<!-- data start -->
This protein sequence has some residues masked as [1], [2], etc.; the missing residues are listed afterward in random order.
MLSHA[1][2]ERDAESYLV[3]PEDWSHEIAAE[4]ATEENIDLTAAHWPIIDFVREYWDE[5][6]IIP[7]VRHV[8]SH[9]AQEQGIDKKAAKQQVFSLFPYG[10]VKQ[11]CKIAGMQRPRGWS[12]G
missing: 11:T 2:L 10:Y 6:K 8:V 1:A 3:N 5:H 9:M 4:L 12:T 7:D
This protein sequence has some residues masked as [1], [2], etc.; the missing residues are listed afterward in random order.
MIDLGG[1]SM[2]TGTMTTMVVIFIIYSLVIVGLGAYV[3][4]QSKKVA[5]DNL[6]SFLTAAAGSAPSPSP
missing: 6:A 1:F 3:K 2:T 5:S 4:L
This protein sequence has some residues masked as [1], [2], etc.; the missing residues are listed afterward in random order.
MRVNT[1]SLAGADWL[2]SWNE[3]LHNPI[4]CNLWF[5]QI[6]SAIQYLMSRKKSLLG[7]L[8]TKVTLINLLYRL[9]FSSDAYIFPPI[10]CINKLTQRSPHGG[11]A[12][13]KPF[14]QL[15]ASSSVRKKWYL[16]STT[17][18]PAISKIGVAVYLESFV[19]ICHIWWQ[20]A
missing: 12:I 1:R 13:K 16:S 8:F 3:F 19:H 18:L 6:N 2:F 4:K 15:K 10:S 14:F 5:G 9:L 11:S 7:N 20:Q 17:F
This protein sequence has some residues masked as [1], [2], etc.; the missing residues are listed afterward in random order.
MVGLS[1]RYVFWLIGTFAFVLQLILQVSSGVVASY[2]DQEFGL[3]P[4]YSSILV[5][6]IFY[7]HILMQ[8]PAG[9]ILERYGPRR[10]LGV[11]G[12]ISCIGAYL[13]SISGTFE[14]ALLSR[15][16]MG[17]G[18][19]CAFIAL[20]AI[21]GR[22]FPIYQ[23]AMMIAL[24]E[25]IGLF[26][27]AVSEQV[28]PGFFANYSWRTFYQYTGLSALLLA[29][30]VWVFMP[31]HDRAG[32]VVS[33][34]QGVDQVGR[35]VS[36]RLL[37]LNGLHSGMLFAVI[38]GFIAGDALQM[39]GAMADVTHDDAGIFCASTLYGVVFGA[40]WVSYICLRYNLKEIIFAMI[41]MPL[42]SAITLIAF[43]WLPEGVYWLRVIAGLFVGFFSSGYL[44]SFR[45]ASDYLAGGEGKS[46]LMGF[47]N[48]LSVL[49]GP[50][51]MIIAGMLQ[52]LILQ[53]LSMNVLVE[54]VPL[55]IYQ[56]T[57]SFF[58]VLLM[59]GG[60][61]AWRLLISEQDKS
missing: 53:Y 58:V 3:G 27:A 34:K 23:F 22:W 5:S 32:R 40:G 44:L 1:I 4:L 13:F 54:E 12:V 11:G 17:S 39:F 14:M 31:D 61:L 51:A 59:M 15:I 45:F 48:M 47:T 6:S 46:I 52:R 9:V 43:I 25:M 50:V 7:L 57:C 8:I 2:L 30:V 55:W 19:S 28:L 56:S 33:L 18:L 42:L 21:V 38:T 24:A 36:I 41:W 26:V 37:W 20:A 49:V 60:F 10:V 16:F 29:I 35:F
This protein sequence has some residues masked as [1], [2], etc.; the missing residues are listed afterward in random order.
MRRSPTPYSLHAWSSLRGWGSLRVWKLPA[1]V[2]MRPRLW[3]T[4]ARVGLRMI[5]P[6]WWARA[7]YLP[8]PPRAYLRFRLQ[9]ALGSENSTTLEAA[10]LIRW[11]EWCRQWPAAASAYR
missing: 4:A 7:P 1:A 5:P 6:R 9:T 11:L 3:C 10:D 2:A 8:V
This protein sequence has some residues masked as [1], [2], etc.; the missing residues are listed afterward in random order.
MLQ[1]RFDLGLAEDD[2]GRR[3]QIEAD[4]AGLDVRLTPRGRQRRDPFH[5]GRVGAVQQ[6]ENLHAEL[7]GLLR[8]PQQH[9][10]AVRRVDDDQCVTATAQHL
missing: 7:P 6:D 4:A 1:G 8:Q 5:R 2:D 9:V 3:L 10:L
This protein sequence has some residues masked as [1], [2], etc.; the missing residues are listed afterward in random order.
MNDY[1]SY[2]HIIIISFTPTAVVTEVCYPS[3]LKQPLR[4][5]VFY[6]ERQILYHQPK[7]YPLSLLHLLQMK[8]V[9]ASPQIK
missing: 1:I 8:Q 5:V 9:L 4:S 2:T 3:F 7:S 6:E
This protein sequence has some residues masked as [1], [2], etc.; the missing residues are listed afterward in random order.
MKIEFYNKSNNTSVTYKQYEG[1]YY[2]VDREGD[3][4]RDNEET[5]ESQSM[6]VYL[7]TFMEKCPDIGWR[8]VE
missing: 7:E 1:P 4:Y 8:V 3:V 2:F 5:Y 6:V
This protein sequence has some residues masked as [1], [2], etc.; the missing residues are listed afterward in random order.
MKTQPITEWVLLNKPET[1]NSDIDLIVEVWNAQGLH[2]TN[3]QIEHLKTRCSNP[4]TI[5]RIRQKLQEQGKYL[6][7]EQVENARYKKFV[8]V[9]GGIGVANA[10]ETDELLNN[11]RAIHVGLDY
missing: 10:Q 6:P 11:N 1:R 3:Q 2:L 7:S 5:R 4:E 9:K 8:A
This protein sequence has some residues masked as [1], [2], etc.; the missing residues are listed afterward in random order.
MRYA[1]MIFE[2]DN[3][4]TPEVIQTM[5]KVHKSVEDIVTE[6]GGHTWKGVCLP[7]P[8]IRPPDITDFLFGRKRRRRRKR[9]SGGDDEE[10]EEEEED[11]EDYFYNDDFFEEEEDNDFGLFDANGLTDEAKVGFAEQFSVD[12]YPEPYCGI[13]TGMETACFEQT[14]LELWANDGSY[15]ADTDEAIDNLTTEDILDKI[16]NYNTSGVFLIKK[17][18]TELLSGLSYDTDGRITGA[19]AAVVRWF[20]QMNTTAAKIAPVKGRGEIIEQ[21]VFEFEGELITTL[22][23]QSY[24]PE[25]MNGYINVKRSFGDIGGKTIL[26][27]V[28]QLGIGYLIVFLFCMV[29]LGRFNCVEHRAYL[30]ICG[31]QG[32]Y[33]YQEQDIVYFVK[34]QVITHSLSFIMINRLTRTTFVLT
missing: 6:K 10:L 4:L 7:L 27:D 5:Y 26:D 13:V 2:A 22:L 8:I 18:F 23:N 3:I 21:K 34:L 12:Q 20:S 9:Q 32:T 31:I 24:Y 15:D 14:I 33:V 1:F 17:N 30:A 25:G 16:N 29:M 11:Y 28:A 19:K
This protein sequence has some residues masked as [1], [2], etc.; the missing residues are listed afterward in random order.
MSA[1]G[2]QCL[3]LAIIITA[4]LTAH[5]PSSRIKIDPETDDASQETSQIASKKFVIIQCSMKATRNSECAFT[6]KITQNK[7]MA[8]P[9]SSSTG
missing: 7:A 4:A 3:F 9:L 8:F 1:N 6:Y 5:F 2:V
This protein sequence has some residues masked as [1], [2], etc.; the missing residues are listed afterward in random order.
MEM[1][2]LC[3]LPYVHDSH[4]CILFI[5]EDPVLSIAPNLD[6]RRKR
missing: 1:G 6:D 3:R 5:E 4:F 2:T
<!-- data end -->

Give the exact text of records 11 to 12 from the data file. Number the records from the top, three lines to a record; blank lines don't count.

This protein sequence has some residues masked as [1], [2], etc.; the missing residues are listed afterward in random order.
MSA[1]G[2]QCL[3]LAIIITA[4]LTAH[5]PSSRIKIDPETDDASQETSQIASKKFVIIQCSMKATRNSECAFT[6]KITQNK[7]MA[8]P[9]SSSTG
missing: 7:A 4:A 3:F 9:L 8:F 1:N 6:Y 5:F 2:V
This protein sequence has some residues masked as [1], [2], etc.; the missing residues are listed afterward in random order.
MEM[1][2]LC[3]LPYVHDSH[4]CILFI[5]EDPVLSIAPNLD[6]RRKR
missing: 1:G 6:D 3:R 5:E 4:F 2:T